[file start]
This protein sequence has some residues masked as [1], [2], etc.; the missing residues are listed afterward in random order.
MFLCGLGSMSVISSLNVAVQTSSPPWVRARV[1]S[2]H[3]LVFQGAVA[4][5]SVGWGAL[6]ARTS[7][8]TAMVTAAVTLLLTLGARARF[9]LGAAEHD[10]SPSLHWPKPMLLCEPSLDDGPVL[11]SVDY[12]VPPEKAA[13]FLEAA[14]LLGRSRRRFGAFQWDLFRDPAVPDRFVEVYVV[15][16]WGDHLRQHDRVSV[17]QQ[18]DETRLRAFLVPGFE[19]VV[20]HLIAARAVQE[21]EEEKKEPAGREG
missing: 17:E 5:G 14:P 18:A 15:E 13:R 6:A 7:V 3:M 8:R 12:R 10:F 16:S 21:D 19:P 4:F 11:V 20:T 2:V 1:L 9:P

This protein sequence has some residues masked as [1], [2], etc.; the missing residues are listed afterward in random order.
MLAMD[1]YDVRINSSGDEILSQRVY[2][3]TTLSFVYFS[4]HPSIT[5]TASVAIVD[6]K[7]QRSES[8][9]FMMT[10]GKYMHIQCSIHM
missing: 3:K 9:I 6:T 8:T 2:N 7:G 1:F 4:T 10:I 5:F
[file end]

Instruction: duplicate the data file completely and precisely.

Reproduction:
This protein sequence has some residues masked as [1], [2], etc.; the missing residues are listed afterward in random order.
MFLCGLGSMSVISSLNVAVQTSSPPWVRARV[1]S[2]H[3]LVFQGAVA[4][5]SVGWGAL[6]ARTS[7][8]TAMVTAAVTLLLTLGARARF[9]LGAAEHD[10]SPSLHWPKPMLLCEPSLDDGPVL[11]SVDY[12]VPPEKAA[13]FLEAA[14]LLGRSRRRFGAFQWDLFRDPAVPDRFVEVYVV[15][16]WGDHLRQHDRVSV[17]QQ[18]DETRLRAFLVPGFE[19]VV[20]HLIAARAVQE[21]EEEKKEPAGREG
missing: 17:E 5:G 14:P 18:A 15:E 13:R 6:A 7:V 3:M 8:R 12:R 10:F 16:S 21:D 19:P 4:F 11:V 20:T 2:V 1:L 9:P

This protein sequence has some residues masked as [1], [2], etc.; the missing residues are listed afterward in random order.
MLAMD[1]YDVRINSSGDEILSQRVY[2][3]TTLSFVYFS[4]HPSIT[5]TASVAIVD[6]K[7]QRSES[8][9]FMMT[10]GKYMHIQCSIHM
missing: 3:K 9:I 6:T 8:T 2:N 7:G 1:F 4:T 10:I 5:F